(And yes, that includes preserving letters.)

This Long Winter makes me think of Laura’s

The mantra of Laura Ingalls Wilder in her book The Long Winter has been rolling through my mind often lately. Paraphrasing, she said, the end of January was near; February was a short month; and March would be spring.

Please, God, let March be spring.

I’ve written before about my own mental health struggles, which have arisen again this winter with a vengeance, and the slow pace of January (which seemed to last for at least a year), with its myriad snow storms, blizzards, and bone-chilling cold, hasn’t helped at all.

Schools were closed. Even my campus was closed for two bitterly cold days to all employees except those deemed weather-essential. We had regular temperatures in the negative thirties, with wind chills that took that already-inconceivable number down to the negative sixties.

Antarctica, anyone? Nope. Just Minnesota.

We had yet another blizzard on Sunday-into-Monday, and the howling winds that scoured our snug townhome were loud, and frightening.

In another chapter of The Long Winter, Charles Ingalls, finally breaking under the strain of the wind, yells, “Blast you, howl!”

Well, I did a little shouting, myself. My youngest children and I decided to yell back at the wind because it was being too loud. We giggled our way through the howling, and they slept soundly, afterwards.

The thing is, we can’t guarantee that March will be spring. In that horribly long winter of 1880-1881 that Wilder documents in her book, spring didn’t truly arrive until May, with a late blizzard or two making even April difficult.

But Wilder also was a careful to point out, in her optimism, that spring would eventually come. It was a certainty. And all we have to do, when the long winter makes us feel bleak, is remember that spring will come.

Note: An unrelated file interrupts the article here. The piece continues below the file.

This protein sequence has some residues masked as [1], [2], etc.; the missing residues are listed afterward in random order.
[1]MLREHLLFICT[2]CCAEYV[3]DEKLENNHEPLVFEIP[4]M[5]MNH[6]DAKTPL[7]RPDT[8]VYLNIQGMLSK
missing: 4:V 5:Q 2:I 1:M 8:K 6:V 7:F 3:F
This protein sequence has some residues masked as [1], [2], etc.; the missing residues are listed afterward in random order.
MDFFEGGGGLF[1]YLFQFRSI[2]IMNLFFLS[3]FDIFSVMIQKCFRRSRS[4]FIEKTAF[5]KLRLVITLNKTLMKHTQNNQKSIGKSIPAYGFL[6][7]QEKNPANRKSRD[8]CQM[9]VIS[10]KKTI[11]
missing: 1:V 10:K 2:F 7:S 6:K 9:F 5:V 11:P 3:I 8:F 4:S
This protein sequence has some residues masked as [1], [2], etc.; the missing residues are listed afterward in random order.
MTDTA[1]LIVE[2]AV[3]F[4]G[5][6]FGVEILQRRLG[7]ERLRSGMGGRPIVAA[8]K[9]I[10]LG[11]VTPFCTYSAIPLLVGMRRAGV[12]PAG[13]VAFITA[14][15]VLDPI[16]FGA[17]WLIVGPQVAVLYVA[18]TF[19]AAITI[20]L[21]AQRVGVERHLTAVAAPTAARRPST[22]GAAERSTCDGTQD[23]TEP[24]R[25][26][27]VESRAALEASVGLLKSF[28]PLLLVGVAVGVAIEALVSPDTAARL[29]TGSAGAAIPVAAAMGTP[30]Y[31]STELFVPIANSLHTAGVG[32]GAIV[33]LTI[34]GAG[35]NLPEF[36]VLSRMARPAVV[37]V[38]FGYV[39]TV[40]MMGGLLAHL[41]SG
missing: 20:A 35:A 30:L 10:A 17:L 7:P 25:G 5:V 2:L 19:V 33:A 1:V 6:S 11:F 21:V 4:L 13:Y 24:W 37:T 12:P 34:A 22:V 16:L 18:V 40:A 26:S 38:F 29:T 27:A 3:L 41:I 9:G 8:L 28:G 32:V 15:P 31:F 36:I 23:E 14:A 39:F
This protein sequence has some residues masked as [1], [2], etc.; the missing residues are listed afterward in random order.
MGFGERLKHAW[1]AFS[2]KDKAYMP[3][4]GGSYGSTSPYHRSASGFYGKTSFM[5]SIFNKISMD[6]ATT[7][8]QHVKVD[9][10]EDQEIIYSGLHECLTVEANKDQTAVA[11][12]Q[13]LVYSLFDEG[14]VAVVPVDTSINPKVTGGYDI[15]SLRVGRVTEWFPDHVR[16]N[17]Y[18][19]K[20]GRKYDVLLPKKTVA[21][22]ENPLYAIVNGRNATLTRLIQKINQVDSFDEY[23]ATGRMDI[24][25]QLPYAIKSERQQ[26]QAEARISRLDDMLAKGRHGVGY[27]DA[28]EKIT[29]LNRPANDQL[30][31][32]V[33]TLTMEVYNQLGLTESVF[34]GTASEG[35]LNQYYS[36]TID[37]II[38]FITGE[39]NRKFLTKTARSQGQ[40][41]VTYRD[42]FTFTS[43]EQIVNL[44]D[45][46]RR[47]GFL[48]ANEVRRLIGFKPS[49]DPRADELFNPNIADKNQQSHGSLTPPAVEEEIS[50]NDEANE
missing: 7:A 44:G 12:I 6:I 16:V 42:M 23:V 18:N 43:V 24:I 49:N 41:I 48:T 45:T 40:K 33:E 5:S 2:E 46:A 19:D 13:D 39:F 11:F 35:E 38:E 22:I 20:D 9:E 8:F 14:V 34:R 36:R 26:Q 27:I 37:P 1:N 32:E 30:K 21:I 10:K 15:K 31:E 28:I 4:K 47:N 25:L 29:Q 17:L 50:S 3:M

Meanwhile, I’ve been checking out beachfront properties on Zillow. In the south.

Mary Poppins Returns, And Delights

We took the little girls to see Mary Poppins Returns on opening weekend, and we all gave the movie two thumbs up.

The original Mary Poppins movie has become somewhat of a staple in our house over the last year. I introduced it to our little girls last winter, after I broke my leg, as my concession to a need for quiet time. They loved it. Songs from the film now litter our bedtime song-and-story routine, and C absolutely must hear “Let’s go fly a kite” before she falls asleep herself.

When we saw the first preview for Mary Poppins Returns, everyone said, “Ooooh.” And we immediately made plans to see it.

First, I need to say that taking a three- and four-year-old to the movies is a task best approached cautiously, for numerous reasons. I normally don’t allow the girls to watch anything I haven’t watched myself, first. I also recognize that sitting still for two hours or more is a task a preschooler has a tough time achieving. So we’ve only gone out to see a movie twice before: For Finding Dory, at the downtown second-run theater at a matinee that included an audience of many, many small children; and for Incredibles 2, which held their rapt attention (though I did have C buried in my neck for some parts).